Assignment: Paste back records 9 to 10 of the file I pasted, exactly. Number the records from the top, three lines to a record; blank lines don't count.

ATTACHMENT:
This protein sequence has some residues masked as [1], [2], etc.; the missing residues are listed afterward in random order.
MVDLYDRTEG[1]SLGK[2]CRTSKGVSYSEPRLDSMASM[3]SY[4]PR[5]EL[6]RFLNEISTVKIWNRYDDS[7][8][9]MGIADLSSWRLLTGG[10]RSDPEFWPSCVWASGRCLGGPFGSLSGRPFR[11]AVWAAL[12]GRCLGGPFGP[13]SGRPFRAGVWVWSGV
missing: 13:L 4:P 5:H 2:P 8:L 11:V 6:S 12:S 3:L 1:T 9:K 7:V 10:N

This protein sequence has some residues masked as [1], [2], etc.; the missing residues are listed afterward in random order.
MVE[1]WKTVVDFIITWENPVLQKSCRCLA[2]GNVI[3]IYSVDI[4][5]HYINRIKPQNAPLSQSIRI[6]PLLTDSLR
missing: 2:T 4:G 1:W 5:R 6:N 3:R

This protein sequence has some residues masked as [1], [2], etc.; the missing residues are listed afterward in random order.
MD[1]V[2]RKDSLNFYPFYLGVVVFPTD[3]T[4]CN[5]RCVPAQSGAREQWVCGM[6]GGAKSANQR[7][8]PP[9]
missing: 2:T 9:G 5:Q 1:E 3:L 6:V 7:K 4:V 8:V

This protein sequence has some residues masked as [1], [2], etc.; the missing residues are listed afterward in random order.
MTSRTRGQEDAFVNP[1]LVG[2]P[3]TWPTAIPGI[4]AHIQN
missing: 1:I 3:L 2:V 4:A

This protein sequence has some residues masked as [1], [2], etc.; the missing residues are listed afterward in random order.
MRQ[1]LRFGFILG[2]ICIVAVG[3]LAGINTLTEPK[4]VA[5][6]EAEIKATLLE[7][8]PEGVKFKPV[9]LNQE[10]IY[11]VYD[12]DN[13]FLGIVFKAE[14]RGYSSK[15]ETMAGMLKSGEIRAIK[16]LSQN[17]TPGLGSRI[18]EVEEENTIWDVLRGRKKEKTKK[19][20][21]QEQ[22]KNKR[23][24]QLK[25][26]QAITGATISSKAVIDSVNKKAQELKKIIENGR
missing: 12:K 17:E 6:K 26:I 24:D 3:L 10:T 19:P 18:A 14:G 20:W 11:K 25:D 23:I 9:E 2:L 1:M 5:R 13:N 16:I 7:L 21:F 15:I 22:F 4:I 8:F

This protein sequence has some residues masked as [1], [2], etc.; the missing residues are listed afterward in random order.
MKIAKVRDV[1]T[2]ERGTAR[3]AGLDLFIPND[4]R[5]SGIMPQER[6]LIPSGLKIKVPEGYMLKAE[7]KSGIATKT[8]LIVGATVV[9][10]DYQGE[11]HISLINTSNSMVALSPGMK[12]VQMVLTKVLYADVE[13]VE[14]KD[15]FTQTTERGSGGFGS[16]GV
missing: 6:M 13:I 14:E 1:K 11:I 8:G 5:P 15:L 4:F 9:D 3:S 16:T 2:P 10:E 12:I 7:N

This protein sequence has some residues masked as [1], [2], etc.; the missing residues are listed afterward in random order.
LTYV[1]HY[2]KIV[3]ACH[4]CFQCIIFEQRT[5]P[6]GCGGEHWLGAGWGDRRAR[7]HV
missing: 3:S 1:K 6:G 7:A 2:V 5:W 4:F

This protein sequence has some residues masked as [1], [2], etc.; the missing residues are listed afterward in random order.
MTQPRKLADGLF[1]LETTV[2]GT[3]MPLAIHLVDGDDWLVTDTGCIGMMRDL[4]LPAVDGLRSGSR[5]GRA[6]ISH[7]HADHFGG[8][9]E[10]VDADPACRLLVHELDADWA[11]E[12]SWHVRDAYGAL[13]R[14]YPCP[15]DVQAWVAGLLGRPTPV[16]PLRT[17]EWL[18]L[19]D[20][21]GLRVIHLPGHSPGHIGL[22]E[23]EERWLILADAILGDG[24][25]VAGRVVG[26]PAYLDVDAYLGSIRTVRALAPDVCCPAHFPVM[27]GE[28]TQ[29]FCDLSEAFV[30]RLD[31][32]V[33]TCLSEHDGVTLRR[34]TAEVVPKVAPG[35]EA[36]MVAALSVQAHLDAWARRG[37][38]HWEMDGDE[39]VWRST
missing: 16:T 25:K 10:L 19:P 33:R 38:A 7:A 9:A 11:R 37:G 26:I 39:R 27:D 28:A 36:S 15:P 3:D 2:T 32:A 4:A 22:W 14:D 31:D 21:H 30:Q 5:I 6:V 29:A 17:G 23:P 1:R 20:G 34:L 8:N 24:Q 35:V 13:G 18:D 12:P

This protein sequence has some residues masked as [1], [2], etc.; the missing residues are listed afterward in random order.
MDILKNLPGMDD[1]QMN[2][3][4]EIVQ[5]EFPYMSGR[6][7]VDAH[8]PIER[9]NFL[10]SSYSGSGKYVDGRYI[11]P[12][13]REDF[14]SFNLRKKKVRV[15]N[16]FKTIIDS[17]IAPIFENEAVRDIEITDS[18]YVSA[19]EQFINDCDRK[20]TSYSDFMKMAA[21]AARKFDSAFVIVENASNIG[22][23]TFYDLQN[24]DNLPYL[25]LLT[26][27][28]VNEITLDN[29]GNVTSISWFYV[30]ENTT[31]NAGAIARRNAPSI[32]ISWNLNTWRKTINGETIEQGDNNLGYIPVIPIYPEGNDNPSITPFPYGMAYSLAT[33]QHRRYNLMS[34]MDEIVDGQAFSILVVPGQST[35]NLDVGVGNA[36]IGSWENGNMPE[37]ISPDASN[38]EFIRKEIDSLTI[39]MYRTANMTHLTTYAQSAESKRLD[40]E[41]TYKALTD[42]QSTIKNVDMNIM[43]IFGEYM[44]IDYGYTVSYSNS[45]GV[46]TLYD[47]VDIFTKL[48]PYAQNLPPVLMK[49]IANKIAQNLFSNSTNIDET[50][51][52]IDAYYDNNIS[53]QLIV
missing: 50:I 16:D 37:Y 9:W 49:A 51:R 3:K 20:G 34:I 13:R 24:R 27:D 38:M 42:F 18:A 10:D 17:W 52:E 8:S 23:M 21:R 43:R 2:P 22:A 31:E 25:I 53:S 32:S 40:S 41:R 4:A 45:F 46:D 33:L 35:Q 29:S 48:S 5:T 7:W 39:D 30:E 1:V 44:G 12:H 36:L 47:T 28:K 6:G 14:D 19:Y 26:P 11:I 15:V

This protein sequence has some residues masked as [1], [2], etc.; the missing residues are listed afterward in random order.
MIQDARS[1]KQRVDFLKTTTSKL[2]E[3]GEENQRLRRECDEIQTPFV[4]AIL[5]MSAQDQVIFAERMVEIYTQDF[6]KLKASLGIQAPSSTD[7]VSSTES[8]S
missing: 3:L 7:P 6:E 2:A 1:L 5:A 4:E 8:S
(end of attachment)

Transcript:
This protein sequence has some residues masked as [1], [2], etc.; the missing residues are listed afterward in random order.
MDILKNLPGMDD[1]QMN[2][3][4]EIVQ[5]EFPYMSGR[6][7]VDAH[8]PIER[9]NFL[10]SSYSGSGKYVDGRYI[11]P[12][13]REDF[14]SFNLRKKKVRV[15]N[16]FKTIIDS[17]IAPIFENEAVRDIEITDS[18]YVSA[19]EQFINDCDRK[20]TSYSDFMKMAA[21]AARKFDSAFVIVENASNIG[22][23]TFYDLQN[24]DNLPYL[25]LLT[26][27][28]VNEITLDN[29]GNVTSISWFYV[30]ENTT[31]NAGAIARRNAPSI[32]ISWNLNTWRKTINGETIEQGDNNLGYIPVIPIYPEGNDNPSITPFPYGMAYSLAT[33]QHRRYNLMS[34]MDEIVDGQAFSILVVPGQST[35]NLDVGVGNA[36]IGSWENGNMPE[37]ISPDASN[38]EFIRKEIDSLTI[39]MYRTANMTHLTTYAQSAESKRLD[40]E[41]TYKALTD[42]QSTIKNVDMNIM[43]IFGEYM[44]IDYGYTVSYSNS[45]GV[46]TLYD[47]VDIFTKL[48]PYAQNLPPVLMK[49]IANKIAQNLFSNSTNIDET[50][51][52]IDAYYDNNIS[53]QLIV
missing: 50:I 16:D 37:Y 9:W 49:A 51:R 3:K 20:G 34:I 13:R 24:R 27:D 38:M 42:F 18:A 10:D 17:W 52:E 8:S 23:M 21:R 43:R 2:P 22:A 31:E 25:I 53:S 32:S 40:S 41:R 4:A 45:F 46:D 33:L 35:Q 29:S 48:S 5:T 7:W 39:D 30:E 1:V 44:G 12:H 36:L 47:T 28:K 6:G 14:D 19:Y 26:P 11:I 15:V

This protein sequence has some residues masked as [1], [2], etc.; the missing residues are listed afterward in random order.
MIQDARS[1]KQRVDFLKTTTSKL[2]E[3]GEENQRLRRECDEIQTPFV[4]AIL[5]MSAQDQVIFAERMVEIYTQDF[6]KLKASLGIQAPSSTD[7]VSSTES[8]S
missing: 3:L 7:P 6:E 2:A 1:L 5:A 4:E 8:S